We love receiving email from our friends, clients and visitors to our web site. I read all emails that are sent to me (unless you send SPAM). I save most emails and found out that many ask the same similar questions about our company when they call. So I will try to answer many more of your questions here on this page also. Don't forget, we still have the original FAQ page to help you with any other questions you may have.
FAQ: Bob, I thought your narrative type report samples were excellent and more thorough than others. However, I notice you do not give the report on the spot, why is that?
Answer: "All good things take time!" Yeah, I could offer this service but my reporting quality would suffer. I know most of the time my clients are under time restraints. However, I also know they are paying me for a quality report. It seems the rage today is to turn out on the spot, check box reports with a few boilerplate comments from a drop down menu. My clients pay me for, and expect, a detailed and informative report that will give them greater negotiating power.
Reports will be emailed or faxed within 48 hours (usually the next morning but some take longer) of the end of the inspection unless the inspection is done on a Friday or Saturday, in which case they will come out Monday morning.
FAQ: I noticed your reports do not have pictures.
Answer: I normally do not include photos because my narrative type of reporting explains most any deficiency. By the time I caption the photo, I have just restated what was in the report! Unlike others, I do not include photos in the report just to be including them and trying to focus your attention away from a skimpy report or to add 'fluff' to a thin report. I do not want your attention to be anyplace other than the report!
FAQ: I noticed in the past that you belonged to some of the local home inspector associations, but now I don't see their logo on your website. Do you still belong to some of the local associations?
Answer: Yes, I support local Home Inspection organizations that further the home inspection industry and protect the homebuying consumer.
I will continue to support organizations, through my membership and donations, which service the public with consumer information and services that add true value to the general publics lives. These organizations include the American Society of Home Inspectors, Texas Association of Real Estate Inspectors, LoneStar ASHI, Houston Association of Realtors and International Code Council.
FAQ: Bob, I notice your fees were higher than many others in the area, why is that?
Answer: Actually our fees are about the same as other good professional home inspector in Houston. Yes, we are higher than the new guys right out of the home inspection schools and the inspectors who do the quick 45-minute to an hour and half 'drive by and wave' type inspections. Unlike them; we offer a Professional service and product, we have to charge reasonable fees to maintain our independence and competitive edge. New inspectors to the industry and others, who just do not offer quality inspections, have to charge cut rate fees in order to pull in the price shoppers. They have little if any referral business. Inspectors who provide the quick 45-minute to an hour and half 'Soft Inspections' cannot rely upon their non-existent referral base for work. In order to make enough money to cover their operational cost, they have to do 3, 4, 5 or more of these quickie inspections a day to stay in business. Cut-rate inspectors often know less, do less and therefore have to charge less. Yes, you pay more for my services. I have been told more than once that my inspections and reports were great values at even twice the fee I charged!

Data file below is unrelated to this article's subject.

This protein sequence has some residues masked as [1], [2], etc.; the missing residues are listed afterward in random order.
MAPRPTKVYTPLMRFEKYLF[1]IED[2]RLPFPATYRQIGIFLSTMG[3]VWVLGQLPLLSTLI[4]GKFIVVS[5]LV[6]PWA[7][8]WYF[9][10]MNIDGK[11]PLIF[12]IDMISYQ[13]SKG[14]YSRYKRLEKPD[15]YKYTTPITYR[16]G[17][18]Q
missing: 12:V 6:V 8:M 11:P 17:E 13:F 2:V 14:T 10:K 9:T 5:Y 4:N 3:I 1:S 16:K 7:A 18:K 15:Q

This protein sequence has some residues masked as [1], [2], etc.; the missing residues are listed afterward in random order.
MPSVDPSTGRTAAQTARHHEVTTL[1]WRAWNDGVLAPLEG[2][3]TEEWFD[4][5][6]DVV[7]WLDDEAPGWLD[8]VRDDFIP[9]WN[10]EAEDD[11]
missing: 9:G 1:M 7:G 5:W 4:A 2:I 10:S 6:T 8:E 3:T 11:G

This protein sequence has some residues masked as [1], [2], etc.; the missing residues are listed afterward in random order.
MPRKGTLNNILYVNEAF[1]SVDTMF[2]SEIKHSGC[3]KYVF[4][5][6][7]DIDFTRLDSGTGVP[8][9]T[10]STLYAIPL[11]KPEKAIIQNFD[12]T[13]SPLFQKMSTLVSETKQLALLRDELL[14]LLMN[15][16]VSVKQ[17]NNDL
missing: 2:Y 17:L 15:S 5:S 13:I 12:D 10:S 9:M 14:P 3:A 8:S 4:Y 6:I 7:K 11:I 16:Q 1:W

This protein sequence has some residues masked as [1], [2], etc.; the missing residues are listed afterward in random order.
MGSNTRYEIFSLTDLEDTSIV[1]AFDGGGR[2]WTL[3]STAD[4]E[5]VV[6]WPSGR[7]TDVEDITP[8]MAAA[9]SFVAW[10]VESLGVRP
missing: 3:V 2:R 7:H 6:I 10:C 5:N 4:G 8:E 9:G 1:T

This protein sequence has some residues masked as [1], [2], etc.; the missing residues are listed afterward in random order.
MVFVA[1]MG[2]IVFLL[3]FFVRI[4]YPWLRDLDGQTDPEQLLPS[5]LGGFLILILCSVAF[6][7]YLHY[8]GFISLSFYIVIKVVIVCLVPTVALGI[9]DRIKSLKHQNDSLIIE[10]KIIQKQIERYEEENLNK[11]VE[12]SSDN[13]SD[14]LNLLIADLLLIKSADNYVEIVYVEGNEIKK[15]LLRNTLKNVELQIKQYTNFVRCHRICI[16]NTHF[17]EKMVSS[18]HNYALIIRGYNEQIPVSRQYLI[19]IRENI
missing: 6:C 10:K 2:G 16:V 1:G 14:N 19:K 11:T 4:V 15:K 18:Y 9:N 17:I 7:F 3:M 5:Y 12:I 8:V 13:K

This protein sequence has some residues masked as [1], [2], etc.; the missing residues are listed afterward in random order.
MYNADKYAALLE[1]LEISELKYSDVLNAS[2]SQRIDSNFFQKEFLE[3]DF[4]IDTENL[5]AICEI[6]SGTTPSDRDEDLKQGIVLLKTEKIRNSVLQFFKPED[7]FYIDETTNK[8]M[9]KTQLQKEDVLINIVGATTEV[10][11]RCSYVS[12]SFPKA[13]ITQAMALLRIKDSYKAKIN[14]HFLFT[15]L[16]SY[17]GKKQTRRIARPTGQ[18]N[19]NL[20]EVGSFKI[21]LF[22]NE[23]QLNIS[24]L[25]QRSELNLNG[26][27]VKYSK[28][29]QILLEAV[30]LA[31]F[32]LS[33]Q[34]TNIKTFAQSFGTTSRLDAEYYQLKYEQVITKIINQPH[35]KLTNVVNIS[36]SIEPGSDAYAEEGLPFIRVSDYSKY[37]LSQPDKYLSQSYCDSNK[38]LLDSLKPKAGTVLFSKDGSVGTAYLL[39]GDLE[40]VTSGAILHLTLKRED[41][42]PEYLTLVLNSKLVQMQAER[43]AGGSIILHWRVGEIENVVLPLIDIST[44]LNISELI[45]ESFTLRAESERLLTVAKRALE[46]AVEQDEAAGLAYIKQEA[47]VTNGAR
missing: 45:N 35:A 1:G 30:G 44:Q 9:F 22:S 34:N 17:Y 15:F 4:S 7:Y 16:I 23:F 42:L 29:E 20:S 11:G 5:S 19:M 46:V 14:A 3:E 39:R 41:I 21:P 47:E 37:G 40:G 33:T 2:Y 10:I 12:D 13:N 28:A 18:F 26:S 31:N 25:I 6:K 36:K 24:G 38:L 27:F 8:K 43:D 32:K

Ask yourself this, would it be worth an extra $50 or $100 to find out:
You had a leak around a toilet flange in a second story bathroom
The attic structure was under built for the type of roof that is currently installed
That there was actually two layers of comp shingles over wood shingles (an insurance nightmare)
That there were no or little masonry ties holding your brick veneer up
That your brick veneer was constructed wrong. (Could your inspector provide you with codes and installation instructions proving this)
That the siding on your home is a wood composition type that may be under recall (can your inspector provide you with information)
That the breaker box that is suppling the home is a known brand that has a high rate of failure and is a fire hazard?
That the electrical system has several 'False Grounds' or many of the receptacles have 'low voltage drops' which can be fire hazards
That the duct work in the attic is a kind known to fail and deteriorate easily and will cost you $$$ in the future to replace it
That the furnace or water heater has been installed incorrectly and is now a fire hazard
That many areas of your home have not been built to current standards
That all the repairs the Seller told you were 'to code' are not and now pose a safety hazard
That the Seller failed to disclose major discrepancies
That the shingles on your newly constructed home have been installed improperly
That the fibered cement siding on your new home has been installed incorrectly which may lead to a voided warranty
That the plumbing in your home is PB and that there are class action suits against the manufacturers due to product failure
That "this old house' has outdated gas valves, electrical system including breaker box or plumbing that are safety hazards
Would it be worth it to have a professional report in your hand that details the true condition of a home and provides you with real negotiating power?
These are all things I have found that the Seller stated, "My inspector didn't mention that when we bought the home!"